Advent of Code 2021 day 10

    Day 10 was one where solving part 1 gave you part 2 just about for free.

    The key part is to keep track of the closing characters you expect to see, in order, as you move along the input line. As the closing characters appear in reverse order of the corresponding opening characters, a stack is the most appropriate structure to keep track of things.

    I found this easiest to think about by considering what would need to be in place while part-way through parsing a chunk.

    We need to have a stack of the closing characters we're expecting to see, in order. That stack represents the successful parsing of the input line so far. We're given the next character to assess (and the rest of the text following it). There are five cases:

    1. The next character matches the expected closing character for this chunk. In this case, we pop the closing character from the stack and continue with the rest of the text.
    2. The next character is an opening character. In this case, we push the corresponding character to the stack and continue with the rest of the text.
    3. The next character is a closing character, but not the one we expected! In this case, the chunk is corrupt and we return what we know so far (the stack of expected closing characters, and the remaining text).
    4. The stack is now empty. That means the chunk is complete and we return that discovery, along with the remaining text for more chunks to be found.
    5. There is no next character! That means the chunk is incomplete and, again, we return what we know so far.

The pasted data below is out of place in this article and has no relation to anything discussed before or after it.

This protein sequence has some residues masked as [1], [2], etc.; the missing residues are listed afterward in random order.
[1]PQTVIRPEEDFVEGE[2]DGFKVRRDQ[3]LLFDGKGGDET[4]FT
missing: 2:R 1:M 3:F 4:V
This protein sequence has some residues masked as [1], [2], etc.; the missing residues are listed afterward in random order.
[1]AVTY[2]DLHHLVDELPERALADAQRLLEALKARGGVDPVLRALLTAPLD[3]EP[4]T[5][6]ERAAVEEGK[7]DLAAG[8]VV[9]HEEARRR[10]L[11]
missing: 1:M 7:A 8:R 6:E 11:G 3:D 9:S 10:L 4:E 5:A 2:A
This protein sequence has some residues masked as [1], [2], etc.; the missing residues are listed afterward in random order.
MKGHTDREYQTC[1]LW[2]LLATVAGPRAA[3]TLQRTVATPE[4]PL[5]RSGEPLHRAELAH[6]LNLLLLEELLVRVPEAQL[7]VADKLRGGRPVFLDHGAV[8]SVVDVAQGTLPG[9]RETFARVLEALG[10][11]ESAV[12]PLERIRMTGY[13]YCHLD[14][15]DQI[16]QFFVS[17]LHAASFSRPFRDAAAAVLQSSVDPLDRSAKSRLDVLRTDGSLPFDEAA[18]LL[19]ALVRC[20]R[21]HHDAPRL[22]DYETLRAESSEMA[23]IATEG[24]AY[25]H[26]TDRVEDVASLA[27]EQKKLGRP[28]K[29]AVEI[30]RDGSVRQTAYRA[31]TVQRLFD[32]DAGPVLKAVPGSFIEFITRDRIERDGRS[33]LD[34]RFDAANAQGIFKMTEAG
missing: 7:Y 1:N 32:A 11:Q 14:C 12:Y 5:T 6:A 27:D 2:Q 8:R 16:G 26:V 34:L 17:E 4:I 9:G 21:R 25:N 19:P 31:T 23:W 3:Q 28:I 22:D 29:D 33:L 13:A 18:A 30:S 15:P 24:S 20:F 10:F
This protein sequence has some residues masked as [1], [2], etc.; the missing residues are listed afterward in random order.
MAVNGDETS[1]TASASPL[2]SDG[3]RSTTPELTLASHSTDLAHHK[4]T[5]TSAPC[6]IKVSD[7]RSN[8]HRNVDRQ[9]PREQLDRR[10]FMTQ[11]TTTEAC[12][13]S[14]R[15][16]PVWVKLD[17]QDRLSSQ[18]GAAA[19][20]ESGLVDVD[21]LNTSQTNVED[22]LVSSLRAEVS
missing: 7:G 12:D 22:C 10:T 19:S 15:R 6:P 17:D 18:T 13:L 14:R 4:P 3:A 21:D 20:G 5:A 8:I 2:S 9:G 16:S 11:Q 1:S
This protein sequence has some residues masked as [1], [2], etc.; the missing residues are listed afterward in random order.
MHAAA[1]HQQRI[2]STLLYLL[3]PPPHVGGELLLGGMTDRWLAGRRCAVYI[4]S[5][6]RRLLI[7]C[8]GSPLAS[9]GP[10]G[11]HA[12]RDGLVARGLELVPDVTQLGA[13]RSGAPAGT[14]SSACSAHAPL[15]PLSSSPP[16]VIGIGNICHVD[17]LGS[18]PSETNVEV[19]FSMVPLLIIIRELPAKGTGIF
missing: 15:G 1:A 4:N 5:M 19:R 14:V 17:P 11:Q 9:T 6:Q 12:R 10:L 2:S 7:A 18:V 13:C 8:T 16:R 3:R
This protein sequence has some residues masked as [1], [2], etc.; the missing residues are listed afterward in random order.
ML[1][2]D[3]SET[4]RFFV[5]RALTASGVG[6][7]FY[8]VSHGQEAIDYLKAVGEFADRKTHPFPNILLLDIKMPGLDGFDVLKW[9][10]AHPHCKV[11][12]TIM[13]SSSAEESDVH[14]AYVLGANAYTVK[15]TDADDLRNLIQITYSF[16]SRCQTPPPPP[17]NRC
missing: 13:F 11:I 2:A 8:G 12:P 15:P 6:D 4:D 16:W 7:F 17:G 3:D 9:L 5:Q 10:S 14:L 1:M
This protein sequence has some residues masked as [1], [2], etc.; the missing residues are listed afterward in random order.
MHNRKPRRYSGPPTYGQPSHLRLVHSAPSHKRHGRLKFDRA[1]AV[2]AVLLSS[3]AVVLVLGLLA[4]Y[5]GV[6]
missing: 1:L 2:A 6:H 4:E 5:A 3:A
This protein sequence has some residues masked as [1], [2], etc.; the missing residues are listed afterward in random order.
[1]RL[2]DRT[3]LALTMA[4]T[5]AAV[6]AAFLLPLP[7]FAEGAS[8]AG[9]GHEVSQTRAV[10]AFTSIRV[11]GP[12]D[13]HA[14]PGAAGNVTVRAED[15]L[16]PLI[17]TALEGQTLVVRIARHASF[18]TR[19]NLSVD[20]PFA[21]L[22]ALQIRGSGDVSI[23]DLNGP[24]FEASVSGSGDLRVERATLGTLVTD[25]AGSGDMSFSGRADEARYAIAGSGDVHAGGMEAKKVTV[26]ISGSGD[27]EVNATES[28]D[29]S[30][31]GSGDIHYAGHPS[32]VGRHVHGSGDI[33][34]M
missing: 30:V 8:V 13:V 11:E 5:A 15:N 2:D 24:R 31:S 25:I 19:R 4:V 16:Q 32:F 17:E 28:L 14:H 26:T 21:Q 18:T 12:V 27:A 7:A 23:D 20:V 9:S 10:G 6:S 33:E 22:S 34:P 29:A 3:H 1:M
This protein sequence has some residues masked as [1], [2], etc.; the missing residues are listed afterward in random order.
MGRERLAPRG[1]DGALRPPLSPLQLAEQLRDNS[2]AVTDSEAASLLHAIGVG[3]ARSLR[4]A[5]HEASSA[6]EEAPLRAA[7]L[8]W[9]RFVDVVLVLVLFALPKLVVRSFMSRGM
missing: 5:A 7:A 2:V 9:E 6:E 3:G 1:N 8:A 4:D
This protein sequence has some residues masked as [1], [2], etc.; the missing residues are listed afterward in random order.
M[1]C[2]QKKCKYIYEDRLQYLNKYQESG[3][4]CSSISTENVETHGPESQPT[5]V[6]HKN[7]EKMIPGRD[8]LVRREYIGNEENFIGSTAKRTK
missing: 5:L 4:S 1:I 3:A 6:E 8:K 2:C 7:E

This gives us three parse results, which I'll name in the form of a new data type.

    data ParseResult = Complete String -- remaining text
      | Incomplete [Char] -- remaining closing chars
      | Corrupted [Char] String -- remaining closing chars, remaining text
      deriving (Eq, Ord, Show)

    The five cases are found with the parseChunk function.

    parseChunk :: [Char] -> String -> ParseResult
    parseChunk [] remaining = Complete remaining
    parseChunk stack [] = Incomplete stack
    parseChunk (closer:stack) (next:remaining)
      | next == closer = parseChunk stack remaining -- expected closing character
      | otherwise = case M.lookup next closingChars of 
              -- next is a new opening character
              Just nextCloser -> parseChunk (nextCloser:closer:stack) remaining
              -- wrong character
              Nothing -> Corrupted (closer:stack) (next:remaining)

    I also have the closingChars Map to tie opening and closing characters together. Only valid opening characters are keys in the map, so a successful lookup shows if the character is starting a new chunk.

    closingChars :: M.Map Char Char
    closingChars = M.fromList
      [ ('(', ')')
      , ('[', ']')
      , ('{', '}')
      , ('<', '>')

    The next thing to consider is that a line may contain more than one chunk at the top level (even though there were none in my input). That requires a parseLine function and a parseChunk0 function to start the parsing of a chunk (parsing a chunk starts with an empty stack, but I don't want that to trigger immediately calling the empty chunk complete and therefore not consuming any input).

    parseLine :: String -> ParseResult
    parseLine [] = Complete ""
    parseLine command = case chunk of
            Complete remaining -> parseLine remaining
            _ -> chunk
      where chunk = parseChunk0 command
    parseChunk0 :: String -> ParseResult
    parseChunk0 [] = Complete ""
    parseChunk0 (next:remaining) = case M.lookup next closingChars of
      Just nextCloser -> parseChunk [nextCloser] remaining
      Nothing -> Corrupted [] (next:remaining)

    A conscientious handling of the input means that I now have everything needed to answer both puzzle parts. I parse each line, filter the corrupt or incomplete lines depending,  and calculate the scores. If you want those details, look at the code.


    You can get the code from my locally-hosed Git repo, or from Gitlab.

    Neil Smith

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